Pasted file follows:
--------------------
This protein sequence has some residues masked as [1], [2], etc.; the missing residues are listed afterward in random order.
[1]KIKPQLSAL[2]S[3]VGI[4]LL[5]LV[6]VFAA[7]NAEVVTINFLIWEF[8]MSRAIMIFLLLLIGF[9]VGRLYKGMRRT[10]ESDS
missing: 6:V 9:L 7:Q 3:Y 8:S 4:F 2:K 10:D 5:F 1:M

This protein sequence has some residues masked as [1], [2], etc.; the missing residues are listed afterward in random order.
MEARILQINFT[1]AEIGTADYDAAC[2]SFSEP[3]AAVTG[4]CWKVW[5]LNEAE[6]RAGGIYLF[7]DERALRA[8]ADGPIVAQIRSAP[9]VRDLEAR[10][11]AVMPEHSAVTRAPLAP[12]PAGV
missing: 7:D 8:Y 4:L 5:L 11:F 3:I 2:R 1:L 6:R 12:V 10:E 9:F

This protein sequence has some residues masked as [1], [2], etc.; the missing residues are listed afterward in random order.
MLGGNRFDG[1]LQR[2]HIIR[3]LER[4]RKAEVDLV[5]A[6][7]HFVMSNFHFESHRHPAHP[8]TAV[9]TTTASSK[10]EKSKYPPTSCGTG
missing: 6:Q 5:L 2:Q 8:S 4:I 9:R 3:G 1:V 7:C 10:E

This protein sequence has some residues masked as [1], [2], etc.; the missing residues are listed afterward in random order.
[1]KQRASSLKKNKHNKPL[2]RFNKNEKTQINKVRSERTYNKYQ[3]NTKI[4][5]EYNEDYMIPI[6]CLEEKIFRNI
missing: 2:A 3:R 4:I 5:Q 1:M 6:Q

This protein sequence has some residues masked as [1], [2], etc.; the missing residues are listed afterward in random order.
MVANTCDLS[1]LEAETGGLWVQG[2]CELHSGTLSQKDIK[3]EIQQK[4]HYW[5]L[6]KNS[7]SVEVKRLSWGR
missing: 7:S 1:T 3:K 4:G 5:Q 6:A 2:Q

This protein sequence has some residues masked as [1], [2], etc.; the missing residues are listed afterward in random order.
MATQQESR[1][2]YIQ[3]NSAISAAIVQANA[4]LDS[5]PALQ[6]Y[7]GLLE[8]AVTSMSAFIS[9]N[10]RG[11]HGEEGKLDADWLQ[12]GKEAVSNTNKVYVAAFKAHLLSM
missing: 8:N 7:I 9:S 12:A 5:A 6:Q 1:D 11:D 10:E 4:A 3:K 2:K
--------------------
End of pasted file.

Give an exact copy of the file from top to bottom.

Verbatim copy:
This protein sequence has some residues masked as [1], [2], etc.; the missing residues are listed afterward in random order.
[1]KIKPQLSAL[2]S[3]VGI[4]LL[5]LV[6]VFAA[7]NAEVVTINFLIWEF[8]MSRAIMIFLLLLIGF[9]VGRLYKGMRRT[10]ESDS
missing: 6:V 9:L 7:Q 3:Y 8:S 4:F 2:K 10:D 5:F 1:M

This protein sequence has some residues masked as [1], [2], etc.; the missing residues are listed afterward in random order.
MEARILQINFT[1]AEIGTADYDAAC[2]SFSEP[3]AAVTG[4]CWKVW[5]LNEAE[6]RAGGIYLF[7]DERALRA[8]ADGPIVAQIRSAP[9]VRDLEAR[10][11]AVMPEHSAVTRAPLAP[12]PAGV
missing: 7:D 8:Y 4:L 5:L 11:F 3:I 2:R 1:L 6:R 12:V 10:E 9:F

This protein sequence has some residues masked as [1], [2], etc.; the missing residues are listed afterward in random order.
MLGGNRFDG[1]LQR[2]HIIR[3]LER[4]RKAEVDLV[5]A[6][7]HFVMSNFHFESHRHPAHP[8]TAV[9]TTTASSK[10]EKSKYPPTSCGTG
missing: 6:Q 5:L 2:Q 8:S 4:I 9:R 3:G 1:V 7:C 10:E

This protein sequence has some residues masked as [1], [2], etc.; the missing residues are listed afterward in random order.
[1]KQRASSLKKNKHNKPL[2]RFNKNEKTQINKVRSERTYNKYQ[3]NTKI[4][5]EYNEDYMIPI[6]CLEEKIFRNI
missing: 2:A 3:R 4:I 5:Q 1:M 6:Q

This protein sequence has some residues masked as [1], [2], etc.; the missing residues are listed afterward in random order.
MVANTCDLS[1]LEAETGGLWVQG[2]CELHSGTLSQKDIK[3]EIQQK[4]HYW[5]L[6]KNS[7]SVEVKRLSWGR
missing: 7:S 1:T 3:K 4:G 5:Q 6:A 2:Q

This protein sequence has some residues masked as [1], [2], etc.; the missing residues are listed afterward in random order.
MATQQESR[1][2]YIQ[3]NSAISAAIVQANA[4]LDS[5]PALQ[6]Y[7]GLLE[8]AVTSMSAFIS[9]N[10]RG[11]HGEEGKLDADWLQ[12]GKEAVSNTNKVYVAAFKAHLLSM
missing: 8:N 7:I 9:S 12:A 5:A 6:Q 1:D 11:D 10:E 4:A 3:K 2:K